[BSTP = blood serum total protein]

Thursday, December 15, 2016

Cryptosporidiosis - Goals

During a presentation, "Preventing Disease Outbreaks: Records and Oversight," at the NY Calf Congress in Syracuse on Wednesday, December 7, 2016 Dr. Terry Ollivett (School of Veterinary Medicine, University of Wisconsin) addressed screening techniques to help determine etiology.

Dr. Olivett suggested fecal testing. She recommends testing groups of six to ten animals - a group of affected and unaffected.

During this discussion she mentioned it was good to keep records of these tests in order to build a history for your farm. 

When asked about what was a reasonable positive level for cryptosporidia she replied that commercial dairies should be looking for less than 20 percent positives on fecal samples. 

My field experience on New York dairies gives a somewhat pessimistic picture. It is common to get over 50 percent positives and some dairies will have over 70 percent positive. Thus, I conclude it is not easy to get the positives rate down to 20 percent.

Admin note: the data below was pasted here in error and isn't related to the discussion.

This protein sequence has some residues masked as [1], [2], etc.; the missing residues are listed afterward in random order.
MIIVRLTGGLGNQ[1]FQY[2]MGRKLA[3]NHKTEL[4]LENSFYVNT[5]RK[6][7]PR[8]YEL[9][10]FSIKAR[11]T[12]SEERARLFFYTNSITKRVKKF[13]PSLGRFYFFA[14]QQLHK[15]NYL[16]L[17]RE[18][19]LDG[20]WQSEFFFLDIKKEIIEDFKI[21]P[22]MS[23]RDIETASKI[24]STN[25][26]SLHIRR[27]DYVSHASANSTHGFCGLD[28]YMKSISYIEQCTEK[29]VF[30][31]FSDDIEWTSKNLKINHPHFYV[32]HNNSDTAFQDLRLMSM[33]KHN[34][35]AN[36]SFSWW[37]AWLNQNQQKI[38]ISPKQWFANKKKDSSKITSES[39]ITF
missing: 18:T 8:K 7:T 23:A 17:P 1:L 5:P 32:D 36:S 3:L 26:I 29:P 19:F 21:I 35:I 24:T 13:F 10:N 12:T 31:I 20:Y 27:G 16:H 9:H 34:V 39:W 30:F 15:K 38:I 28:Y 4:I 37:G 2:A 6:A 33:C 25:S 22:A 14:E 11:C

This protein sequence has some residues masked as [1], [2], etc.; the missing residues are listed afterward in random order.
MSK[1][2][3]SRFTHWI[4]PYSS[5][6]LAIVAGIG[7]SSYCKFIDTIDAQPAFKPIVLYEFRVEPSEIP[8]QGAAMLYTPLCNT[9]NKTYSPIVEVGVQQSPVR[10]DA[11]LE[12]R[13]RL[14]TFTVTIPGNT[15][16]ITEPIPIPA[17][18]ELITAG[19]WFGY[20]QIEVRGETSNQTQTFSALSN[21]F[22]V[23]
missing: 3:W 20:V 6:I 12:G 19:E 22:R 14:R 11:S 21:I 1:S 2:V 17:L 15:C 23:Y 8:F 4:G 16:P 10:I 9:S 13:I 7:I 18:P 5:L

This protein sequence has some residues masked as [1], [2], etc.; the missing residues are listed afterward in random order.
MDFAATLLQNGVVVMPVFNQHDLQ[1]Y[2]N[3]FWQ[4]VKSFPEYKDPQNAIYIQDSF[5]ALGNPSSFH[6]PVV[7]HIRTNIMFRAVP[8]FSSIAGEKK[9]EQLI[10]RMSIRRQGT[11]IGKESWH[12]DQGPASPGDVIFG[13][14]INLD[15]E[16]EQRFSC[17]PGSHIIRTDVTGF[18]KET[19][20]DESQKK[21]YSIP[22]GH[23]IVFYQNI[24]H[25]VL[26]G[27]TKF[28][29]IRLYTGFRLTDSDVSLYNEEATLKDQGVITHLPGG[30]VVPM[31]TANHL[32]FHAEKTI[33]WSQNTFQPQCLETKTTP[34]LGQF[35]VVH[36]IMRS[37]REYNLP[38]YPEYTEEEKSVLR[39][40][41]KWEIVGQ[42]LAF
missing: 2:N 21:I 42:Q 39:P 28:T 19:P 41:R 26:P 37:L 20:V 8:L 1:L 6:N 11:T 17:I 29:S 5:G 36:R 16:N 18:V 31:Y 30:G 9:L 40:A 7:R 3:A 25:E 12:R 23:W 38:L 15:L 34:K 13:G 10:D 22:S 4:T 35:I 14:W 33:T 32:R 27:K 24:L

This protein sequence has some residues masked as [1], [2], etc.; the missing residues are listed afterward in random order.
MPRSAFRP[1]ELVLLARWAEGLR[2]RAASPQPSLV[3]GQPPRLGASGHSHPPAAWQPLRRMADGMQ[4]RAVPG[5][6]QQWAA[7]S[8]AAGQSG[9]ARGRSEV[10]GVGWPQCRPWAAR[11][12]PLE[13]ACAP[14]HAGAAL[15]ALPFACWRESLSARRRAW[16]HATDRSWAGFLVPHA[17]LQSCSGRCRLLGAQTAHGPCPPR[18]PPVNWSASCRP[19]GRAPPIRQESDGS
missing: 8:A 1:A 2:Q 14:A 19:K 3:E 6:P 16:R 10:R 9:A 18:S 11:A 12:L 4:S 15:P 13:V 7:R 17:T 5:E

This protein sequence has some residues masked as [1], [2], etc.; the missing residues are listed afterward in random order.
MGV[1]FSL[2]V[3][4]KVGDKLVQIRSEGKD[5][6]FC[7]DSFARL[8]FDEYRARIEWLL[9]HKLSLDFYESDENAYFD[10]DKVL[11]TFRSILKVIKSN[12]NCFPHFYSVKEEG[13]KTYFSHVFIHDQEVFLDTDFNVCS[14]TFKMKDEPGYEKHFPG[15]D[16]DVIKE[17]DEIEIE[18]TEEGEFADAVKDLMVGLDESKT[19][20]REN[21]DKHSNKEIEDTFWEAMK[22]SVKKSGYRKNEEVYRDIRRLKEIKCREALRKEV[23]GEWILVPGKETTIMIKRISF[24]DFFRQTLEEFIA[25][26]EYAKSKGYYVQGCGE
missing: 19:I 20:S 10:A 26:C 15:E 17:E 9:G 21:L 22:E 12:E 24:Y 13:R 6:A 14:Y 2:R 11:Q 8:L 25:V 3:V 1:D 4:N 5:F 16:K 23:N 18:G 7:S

Some of our best management practices to keep these cryptosporidia infections down include:
  • Clean calving environment
  • Removing calves from calving pen as soon as they stand up and increase their risk of fecal exposure
  • Moving calves in clean equipment 
  • Moving calves into a clean environment
  • Using clean feeding equipment
A background sheet on Cryptosporidia is HERE.
A protocol for manual washing of calf feeding equipment is HERE. A checklist for manual cleaning of equipment is HERE.

Wednesday, December 14, 2016

Weaning with Computer Feeder

A presentation at the New York State Calf Congress (December 7 and 8) focused on calf care at Champion dairy in Clinton NY.